Born Under Punches

1984: Thatchers Conservative government in power. The miners on strike. Two Tribes going to war. 2001: Blairs Labour government enters its historic second term. The rail network is collapsing; the National Health Service is descending into chaos. Things can only get better? Coldwell, a former pit town on the Northumberland coast, was once a cheerful and prosperous place. It now lies bleak and eerily empty. Moving seamlessly between 1984 and the present day, this tautly-plotted thriller involves five Coldwell inhabitants whose lives are radically changed by the strike: Tony Woodhouse, a professional footballer who cant escape his shady past; Tony Jobson, cruising the streets of Newcastle violently collecting debts; Mick Hutton, a striking miner, desperate to find ways to support his growing family; Stephen Larkin, an idealistic young journalist, determined to expose the truth about the strike – as he sees it; Stephens sister, Louise, in love with Tony Woodhouse, stalked by a shadowy figure from her past. As the lives of the five unfold, it becomes clear that the strike of 84 will have unforeseen and devastating repercussions – not only for those directly involved, but for future generations too.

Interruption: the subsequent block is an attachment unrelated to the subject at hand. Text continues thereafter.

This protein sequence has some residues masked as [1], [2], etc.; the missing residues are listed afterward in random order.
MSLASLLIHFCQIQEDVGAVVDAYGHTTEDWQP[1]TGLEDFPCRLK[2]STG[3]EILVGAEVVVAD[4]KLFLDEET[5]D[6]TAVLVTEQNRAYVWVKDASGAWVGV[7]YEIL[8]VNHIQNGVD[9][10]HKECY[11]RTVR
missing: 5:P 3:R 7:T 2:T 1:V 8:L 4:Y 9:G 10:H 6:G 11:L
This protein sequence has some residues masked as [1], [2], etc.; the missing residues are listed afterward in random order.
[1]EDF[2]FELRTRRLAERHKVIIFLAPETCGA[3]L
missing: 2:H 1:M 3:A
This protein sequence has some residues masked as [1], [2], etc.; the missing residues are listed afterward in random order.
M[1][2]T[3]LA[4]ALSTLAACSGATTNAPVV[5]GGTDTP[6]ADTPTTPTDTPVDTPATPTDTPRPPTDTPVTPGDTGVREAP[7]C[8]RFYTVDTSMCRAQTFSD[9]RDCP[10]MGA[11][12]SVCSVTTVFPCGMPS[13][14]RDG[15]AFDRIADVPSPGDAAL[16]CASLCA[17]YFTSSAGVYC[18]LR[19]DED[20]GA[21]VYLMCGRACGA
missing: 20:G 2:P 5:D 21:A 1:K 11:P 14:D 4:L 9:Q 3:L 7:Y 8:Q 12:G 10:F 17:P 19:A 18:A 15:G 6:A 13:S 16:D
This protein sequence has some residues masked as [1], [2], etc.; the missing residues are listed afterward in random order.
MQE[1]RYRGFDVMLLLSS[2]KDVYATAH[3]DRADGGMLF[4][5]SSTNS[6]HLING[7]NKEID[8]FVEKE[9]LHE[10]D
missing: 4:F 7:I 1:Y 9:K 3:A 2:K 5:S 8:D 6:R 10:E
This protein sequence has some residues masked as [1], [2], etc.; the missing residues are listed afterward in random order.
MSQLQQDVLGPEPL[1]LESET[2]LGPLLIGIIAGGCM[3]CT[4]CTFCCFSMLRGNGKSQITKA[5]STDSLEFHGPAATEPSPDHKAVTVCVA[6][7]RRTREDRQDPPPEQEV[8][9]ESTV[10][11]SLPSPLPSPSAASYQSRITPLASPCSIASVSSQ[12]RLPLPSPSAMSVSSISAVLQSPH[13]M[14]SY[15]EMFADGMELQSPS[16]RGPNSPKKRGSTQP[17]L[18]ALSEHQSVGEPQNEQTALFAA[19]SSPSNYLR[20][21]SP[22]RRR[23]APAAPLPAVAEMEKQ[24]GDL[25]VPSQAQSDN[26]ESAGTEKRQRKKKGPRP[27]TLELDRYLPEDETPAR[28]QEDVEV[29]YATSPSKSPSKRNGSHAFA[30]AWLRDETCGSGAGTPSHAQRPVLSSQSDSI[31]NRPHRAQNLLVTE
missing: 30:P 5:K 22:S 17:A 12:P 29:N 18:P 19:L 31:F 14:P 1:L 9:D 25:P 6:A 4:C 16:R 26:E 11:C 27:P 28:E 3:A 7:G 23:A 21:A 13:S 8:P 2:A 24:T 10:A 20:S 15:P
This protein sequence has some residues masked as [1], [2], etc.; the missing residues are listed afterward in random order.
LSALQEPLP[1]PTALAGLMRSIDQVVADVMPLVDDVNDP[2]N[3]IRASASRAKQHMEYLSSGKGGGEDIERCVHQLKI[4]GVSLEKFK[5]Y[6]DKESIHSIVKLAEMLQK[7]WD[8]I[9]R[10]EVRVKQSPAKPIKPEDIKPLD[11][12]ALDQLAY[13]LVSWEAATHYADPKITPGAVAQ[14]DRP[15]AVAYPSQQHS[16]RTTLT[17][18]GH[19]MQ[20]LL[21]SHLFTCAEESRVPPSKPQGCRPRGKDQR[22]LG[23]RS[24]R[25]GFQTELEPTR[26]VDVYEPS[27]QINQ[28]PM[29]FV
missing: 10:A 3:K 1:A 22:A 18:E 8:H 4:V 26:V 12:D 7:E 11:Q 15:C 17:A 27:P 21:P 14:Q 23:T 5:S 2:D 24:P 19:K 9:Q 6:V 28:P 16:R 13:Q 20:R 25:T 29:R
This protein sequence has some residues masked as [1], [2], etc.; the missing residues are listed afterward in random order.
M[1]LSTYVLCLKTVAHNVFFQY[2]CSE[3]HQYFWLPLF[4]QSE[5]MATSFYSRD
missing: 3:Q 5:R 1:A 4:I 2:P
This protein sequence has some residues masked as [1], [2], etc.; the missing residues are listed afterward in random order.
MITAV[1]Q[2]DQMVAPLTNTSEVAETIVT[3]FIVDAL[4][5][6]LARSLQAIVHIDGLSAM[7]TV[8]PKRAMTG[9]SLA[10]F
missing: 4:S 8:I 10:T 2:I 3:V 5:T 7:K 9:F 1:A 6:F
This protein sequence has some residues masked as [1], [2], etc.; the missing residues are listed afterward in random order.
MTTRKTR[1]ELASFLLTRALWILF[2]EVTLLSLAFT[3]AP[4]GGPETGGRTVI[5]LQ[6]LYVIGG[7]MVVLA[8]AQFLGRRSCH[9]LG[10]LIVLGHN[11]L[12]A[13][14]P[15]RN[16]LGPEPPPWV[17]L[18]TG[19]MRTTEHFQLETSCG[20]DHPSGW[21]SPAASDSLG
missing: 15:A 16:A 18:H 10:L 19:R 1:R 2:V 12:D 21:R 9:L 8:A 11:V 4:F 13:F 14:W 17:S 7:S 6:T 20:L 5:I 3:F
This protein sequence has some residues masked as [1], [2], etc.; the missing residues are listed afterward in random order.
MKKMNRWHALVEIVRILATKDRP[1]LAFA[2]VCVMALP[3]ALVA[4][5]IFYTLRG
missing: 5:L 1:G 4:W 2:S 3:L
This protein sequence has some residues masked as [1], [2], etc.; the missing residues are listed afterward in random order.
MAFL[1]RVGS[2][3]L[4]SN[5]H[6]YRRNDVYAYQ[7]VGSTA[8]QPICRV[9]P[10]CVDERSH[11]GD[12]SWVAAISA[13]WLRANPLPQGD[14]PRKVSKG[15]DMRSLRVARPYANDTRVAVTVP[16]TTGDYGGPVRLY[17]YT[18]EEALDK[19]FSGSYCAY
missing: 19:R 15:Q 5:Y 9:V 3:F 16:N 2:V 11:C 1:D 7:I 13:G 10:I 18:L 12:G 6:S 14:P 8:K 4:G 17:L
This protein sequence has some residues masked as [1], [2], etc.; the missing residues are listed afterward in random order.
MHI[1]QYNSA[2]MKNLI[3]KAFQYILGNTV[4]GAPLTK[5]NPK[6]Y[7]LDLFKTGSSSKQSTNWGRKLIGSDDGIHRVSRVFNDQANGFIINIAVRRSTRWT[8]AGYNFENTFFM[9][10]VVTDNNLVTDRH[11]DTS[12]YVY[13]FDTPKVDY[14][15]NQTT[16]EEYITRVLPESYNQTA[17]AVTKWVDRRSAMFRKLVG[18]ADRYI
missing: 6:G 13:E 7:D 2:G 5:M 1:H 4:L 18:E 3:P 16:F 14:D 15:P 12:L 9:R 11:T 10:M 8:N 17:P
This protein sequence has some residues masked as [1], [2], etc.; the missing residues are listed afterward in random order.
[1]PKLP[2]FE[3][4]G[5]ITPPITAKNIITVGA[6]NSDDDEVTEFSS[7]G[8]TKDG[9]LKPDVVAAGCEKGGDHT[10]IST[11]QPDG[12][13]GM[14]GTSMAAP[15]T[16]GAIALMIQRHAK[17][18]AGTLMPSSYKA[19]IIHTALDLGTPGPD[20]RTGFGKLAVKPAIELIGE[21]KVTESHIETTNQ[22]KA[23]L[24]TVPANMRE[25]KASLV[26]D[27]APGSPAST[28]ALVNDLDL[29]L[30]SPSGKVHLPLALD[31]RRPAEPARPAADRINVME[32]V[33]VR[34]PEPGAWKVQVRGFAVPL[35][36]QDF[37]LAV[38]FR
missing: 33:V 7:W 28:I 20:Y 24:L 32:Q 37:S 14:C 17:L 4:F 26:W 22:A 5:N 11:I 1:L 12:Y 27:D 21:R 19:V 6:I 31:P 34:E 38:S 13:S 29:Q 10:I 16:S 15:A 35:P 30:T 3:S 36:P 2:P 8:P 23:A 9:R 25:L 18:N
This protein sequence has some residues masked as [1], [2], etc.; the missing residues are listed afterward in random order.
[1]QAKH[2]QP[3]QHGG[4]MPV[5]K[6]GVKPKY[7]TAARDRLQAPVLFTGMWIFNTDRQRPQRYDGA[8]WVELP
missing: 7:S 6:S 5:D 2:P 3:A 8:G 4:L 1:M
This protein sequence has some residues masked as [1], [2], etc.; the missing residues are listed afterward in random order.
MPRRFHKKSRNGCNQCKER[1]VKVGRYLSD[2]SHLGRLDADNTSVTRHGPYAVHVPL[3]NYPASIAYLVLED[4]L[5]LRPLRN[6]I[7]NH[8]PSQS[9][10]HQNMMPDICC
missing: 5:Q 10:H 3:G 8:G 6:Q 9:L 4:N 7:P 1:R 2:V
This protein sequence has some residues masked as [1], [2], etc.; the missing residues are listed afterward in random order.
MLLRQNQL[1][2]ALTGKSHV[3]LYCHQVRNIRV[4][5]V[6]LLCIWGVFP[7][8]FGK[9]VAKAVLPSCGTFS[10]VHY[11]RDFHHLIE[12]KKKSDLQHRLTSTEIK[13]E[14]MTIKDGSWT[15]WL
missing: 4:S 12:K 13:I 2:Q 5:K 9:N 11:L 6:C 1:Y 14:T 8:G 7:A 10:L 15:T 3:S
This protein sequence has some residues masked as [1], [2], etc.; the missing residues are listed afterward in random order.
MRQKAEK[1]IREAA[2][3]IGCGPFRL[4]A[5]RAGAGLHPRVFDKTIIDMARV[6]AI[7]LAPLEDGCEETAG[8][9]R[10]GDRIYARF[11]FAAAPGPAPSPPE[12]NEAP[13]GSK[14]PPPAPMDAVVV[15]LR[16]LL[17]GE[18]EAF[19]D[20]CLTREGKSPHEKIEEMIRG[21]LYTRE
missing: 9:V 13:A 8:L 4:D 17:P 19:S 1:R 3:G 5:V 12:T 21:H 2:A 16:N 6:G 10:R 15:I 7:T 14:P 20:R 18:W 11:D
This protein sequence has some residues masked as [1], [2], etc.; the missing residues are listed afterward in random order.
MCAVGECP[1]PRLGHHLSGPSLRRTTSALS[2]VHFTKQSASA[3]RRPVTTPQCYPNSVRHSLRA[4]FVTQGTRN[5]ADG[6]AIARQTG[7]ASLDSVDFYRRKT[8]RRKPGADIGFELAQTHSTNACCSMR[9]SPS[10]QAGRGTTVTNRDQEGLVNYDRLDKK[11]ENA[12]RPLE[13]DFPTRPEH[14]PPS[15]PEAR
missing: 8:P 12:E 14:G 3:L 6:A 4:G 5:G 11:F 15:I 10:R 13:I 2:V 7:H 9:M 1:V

‘A novel that grips, and squeezes, and won’t let go… Martyn Waites’ lean, exhilarating prose is from the heart and from the guts, and that’s exactly where it hits you’ Mark Billingham 

‘An ambitious, tautly plotted thriller… a stark antidote to the cosy world of middle-class murder’ Time Out

‘Not so much a crime novel as a furious study of the social spoilage which makes crime inevitable… Waites’ book has a reckless energy which demands attention and respect’ Literary Review 

‘The novel weaves its tapestry of characters impressively through each other’s lives. By contextualising them within the defeat of the Great Miners’ Strike, it brings home the devastation Thatcher’s victory wreaked on working class communities, and is a better explanation of crime and delinquency than Downing Street will ever manage.’ Socialist Review

‘An evocative, gripping and angry novel’ Newcastle Evening Chronicle

‘Topical and thought-provoking… Waites is successful in creating a feeling of menace – of something manipulative and calculation out of shot: ordinary folk trying to live their lives are set up to be trampled on’ Weekly Worker